Do your research and make sure you aren’t handing over all of your sensitive financial information to a scammer.

Type: Child ID Theft

Children might be the easiest targets for identity theft, considering they likely won’t need to access their credit for years –– or even decades. 

How it Might Happen 

  • A family member or friend
    A study by Javelin Strategy and Research found that of the 1 million cases of child identity theft that occurred in 2017, 6-out-of-10 were committed by people the child knew.
  • Data breach
    Retailers and credit card companies aren’t the only entities at risk of a data breach. Your child’s social security number and other sensitive information could be exposed in a medical or education data breach.

Tips to Protect Your Child 

  • Freeze your child’s credit.
    A credit freeze should prevent thieves from opening new credit in your child’s name. This is free to implement, but must be done separately with each of the three credit reporting agencies (CRAs).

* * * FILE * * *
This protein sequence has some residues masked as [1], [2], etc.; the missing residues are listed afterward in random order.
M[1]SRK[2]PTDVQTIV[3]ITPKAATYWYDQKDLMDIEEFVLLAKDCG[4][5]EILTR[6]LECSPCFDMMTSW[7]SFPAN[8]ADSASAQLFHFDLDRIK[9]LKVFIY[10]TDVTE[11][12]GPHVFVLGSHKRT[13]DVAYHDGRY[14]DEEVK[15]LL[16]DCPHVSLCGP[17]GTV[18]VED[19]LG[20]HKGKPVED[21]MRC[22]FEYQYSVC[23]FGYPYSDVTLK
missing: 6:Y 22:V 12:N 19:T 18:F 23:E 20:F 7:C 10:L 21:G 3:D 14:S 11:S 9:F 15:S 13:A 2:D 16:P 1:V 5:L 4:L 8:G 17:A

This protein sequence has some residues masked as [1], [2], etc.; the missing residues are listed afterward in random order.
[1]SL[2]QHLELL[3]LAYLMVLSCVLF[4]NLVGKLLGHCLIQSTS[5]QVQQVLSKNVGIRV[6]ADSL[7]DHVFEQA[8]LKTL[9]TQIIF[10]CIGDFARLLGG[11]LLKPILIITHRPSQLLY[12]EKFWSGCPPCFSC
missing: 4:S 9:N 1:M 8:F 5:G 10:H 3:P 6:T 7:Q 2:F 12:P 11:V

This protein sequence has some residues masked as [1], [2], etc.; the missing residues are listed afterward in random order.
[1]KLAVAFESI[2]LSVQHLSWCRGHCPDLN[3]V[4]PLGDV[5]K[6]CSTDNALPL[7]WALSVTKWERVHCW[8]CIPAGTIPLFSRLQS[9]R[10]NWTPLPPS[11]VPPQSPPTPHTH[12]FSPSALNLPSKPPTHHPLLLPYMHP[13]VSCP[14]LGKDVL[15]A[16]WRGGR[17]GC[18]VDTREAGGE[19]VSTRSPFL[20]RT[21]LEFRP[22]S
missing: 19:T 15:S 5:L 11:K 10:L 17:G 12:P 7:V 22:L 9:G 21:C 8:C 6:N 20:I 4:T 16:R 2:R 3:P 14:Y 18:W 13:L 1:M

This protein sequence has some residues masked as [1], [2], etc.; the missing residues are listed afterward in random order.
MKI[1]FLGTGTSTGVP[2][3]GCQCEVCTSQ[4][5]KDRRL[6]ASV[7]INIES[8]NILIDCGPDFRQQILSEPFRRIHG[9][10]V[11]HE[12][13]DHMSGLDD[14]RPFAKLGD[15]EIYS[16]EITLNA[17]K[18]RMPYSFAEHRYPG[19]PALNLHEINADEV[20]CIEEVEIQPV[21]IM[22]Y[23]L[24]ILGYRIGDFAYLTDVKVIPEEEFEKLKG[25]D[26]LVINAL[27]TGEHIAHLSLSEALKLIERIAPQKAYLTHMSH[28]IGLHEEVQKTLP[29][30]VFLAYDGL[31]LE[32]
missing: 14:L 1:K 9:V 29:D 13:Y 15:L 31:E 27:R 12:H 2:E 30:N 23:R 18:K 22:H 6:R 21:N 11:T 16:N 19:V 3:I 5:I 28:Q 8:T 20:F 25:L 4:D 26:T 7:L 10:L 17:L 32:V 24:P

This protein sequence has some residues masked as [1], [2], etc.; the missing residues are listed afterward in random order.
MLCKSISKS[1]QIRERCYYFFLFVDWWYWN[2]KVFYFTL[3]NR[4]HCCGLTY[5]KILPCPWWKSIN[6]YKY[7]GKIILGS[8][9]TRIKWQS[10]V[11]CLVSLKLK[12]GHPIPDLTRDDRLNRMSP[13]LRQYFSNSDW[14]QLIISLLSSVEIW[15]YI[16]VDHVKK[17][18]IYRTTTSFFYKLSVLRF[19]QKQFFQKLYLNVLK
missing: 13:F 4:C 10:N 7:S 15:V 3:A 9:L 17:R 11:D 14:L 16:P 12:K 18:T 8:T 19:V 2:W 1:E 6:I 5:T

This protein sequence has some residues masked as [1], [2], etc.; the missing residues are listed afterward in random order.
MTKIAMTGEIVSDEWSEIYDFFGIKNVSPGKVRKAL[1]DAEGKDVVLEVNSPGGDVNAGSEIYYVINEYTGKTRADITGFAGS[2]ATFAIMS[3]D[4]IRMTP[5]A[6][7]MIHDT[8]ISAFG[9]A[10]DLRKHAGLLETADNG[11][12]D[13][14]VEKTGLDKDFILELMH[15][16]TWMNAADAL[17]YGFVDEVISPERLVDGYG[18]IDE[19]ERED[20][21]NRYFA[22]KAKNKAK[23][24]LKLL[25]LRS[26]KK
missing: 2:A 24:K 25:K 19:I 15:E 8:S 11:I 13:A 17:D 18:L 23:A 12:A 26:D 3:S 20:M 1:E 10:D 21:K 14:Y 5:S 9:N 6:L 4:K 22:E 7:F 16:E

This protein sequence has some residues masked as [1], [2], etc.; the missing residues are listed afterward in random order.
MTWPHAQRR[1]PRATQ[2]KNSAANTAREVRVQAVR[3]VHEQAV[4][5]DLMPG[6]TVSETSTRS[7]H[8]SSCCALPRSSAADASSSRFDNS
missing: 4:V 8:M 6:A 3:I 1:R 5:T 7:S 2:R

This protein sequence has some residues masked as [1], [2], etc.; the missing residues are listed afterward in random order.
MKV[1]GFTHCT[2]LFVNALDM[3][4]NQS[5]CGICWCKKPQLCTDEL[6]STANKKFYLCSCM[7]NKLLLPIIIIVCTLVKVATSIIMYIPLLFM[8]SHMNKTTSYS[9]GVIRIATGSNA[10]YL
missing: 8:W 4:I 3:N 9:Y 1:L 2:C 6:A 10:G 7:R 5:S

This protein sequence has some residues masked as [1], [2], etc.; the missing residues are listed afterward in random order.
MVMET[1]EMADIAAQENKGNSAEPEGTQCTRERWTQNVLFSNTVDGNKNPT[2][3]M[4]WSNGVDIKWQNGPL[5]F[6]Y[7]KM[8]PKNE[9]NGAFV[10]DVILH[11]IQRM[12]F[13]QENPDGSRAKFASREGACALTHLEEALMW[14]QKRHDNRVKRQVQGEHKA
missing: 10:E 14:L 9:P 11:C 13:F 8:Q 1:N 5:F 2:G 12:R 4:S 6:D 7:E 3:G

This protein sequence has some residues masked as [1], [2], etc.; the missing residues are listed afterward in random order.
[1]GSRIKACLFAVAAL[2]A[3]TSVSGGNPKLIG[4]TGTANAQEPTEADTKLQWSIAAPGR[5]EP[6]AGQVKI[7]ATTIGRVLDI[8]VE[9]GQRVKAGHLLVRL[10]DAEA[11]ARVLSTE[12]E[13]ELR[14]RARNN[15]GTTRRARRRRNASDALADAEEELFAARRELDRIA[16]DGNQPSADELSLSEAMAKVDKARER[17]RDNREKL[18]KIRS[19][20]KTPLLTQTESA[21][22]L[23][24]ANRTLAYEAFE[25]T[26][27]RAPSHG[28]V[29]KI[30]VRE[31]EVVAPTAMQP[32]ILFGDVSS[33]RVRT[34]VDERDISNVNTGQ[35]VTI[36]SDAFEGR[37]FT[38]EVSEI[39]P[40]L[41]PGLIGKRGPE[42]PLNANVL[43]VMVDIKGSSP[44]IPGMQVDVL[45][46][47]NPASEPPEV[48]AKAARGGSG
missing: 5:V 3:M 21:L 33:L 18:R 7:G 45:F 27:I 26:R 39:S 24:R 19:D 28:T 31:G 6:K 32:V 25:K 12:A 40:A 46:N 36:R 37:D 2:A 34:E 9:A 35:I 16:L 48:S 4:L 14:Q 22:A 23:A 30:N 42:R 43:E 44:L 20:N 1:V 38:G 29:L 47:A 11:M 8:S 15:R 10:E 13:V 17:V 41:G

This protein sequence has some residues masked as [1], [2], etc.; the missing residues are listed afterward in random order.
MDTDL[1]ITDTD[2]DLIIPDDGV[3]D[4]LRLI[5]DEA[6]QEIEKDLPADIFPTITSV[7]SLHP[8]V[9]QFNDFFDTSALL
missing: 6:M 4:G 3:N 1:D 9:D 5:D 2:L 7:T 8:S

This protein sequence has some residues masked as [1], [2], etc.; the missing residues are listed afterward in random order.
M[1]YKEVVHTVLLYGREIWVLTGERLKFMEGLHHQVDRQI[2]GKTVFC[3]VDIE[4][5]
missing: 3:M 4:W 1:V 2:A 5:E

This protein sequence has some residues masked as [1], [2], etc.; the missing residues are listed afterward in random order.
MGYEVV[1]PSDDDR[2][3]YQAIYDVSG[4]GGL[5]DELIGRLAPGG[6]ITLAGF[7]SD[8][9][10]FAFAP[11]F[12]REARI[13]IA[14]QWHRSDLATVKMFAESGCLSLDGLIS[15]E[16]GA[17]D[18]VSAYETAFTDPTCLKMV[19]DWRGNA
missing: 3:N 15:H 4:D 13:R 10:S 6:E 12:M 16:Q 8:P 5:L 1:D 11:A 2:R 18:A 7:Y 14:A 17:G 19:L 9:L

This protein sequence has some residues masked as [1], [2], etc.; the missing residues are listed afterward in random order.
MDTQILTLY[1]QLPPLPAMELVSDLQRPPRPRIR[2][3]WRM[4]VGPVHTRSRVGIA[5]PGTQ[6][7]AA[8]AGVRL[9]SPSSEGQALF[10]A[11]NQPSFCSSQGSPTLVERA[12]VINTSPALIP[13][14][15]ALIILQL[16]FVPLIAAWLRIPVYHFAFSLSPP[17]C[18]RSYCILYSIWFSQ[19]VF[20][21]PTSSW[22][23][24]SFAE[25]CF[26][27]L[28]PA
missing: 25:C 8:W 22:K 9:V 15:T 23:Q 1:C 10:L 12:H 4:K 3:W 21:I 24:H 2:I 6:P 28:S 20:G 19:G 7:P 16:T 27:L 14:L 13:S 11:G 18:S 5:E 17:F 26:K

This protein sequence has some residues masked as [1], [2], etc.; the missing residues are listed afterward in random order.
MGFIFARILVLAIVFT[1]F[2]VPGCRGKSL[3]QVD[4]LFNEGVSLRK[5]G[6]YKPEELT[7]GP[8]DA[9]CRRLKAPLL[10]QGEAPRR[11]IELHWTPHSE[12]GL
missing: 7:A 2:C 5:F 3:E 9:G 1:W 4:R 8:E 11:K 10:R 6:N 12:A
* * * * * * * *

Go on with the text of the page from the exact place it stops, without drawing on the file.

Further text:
• Don’t share their Social Security number unless necessary.
    According to the U.S. Department of Education, the federal government does not require you  to share your child’s Social Security number when enrolling in school (although the state or local school district might) –– and even if your state or local school does require it, your child cannot be denied entry if you don’t provide it.
  • Check your child’s credit when they turn 16.
    This can give you time to dispute or correct any errors before they apply for a job, car loan, etc.

Type: Medical ID Theft

Medical ID theft – the act of receiving care or prescriptions in another person’s name – might not be on your radar, but it has become increasingly more prevalent in the last few years

How it Might Happen